News Releases, Media Advisories
|For Immediate Release
October 9, 2002
|COMPLIANCE CASES MADE PUBLIC|
|WASHINGTON -- The Federal Election Commission has recently made public
its final action on 14 matters previously under review (MURs). This release contains only
Specific released documents placed on the public record within the following closed MURs are cited following DISPOSITION heading. Release of these documents is consistent with the district court opinion in the December 19, 2001, decision of AFL-CIO v. FEC, now on appeal to the D.C. Circuit Court of Appeals. Once an appellate decision is rendered, the Commission will review documents related to cases released in the interim.
The Enforcement Priority System (EPS) rates all incoming cases against objective criteria to determine whether they warrant use of the Commissions limited resources.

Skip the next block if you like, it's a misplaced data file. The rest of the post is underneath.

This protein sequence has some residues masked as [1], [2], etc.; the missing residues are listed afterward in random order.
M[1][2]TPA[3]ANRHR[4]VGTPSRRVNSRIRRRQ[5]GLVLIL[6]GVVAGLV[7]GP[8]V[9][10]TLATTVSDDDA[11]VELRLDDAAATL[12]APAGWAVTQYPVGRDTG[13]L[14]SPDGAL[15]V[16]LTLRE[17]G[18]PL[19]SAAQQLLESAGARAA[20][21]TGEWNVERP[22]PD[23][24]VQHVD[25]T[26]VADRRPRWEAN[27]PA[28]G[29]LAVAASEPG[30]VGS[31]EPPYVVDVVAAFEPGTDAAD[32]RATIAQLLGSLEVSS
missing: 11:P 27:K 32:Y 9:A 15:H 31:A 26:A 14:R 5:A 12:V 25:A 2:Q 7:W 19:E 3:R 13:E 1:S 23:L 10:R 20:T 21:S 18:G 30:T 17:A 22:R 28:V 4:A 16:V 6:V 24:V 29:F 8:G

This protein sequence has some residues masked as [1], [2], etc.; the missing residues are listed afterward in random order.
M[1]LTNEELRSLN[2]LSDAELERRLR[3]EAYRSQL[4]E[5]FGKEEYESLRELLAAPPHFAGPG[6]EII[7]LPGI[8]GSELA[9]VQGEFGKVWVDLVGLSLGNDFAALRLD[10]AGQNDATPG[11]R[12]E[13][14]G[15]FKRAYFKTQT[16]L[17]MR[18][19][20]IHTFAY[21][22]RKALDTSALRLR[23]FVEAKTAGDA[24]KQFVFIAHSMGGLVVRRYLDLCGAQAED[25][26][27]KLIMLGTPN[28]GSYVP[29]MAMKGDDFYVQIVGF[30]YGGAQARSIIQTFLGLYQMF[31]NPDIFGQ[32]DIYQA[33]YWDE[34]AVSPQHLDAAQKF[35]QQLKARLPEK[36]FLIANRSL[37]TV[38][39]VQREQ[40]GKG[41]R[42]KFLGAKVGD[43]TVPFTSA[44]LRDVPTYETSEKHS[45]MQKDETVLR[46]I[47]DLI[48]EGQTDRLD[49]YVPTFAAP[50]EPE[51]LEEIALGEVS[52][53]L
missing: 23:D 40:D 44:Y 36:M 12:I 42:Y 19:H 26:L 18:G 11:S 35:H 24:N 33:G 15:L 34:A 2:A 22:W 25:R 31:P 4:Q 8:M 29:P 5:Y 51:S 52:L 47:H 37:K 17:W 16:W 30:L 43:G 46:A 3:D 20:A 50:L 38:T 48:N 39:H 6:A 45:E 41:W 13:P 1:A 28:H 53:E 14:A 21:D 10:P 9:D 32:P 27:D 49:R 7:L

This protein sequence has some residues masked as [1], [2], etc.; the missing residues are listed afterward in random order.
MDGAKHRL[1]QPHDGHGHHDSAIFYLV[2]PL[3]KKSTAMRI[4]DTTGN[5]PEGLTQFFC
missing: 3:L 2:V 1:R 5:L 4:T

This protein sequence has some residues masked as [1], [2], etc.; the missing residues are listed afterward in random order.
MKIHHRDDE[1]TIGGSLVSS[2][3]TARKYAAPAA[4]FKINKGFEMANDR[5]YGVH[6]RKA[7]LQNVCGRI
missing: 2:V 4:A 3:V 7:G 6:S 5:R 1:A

Cases dismissed under EPS fall into two categories: low-rated cases and stale cases. Low rated cases are those that do not warrant use of the Commissions resources to pursue because of their lower significance relative to other pending matters. Stale cases are those that initially received a higher rating but have remained unassigned for a significant period due to a lack of staff resources for effective investigation. Effective enforcement relies upon the timely pursuit of complaints and referrals to ensure compliance with the law. Investigations concerning activity more remote in time usually require a greater commitment of resources, primarily due to the fact that the evidence of such activity becomes more difficult to develop as it ages. The utility of commencing an investigation declines as these cases age, until they reach a point when activation of a case would not be an efficient use of the Commissions resources. As cases reach this point, they are recommended for dismissal.
*There are four administrative stages to the FEC enforcement process:
It requires the votes of at least four of the six Commissioners to take any action. The FEC can close a case at any point after reviewing a complaint. If a violation is found and conciliation cannot be reached, then the FEC can institute a civil court action against a respondent.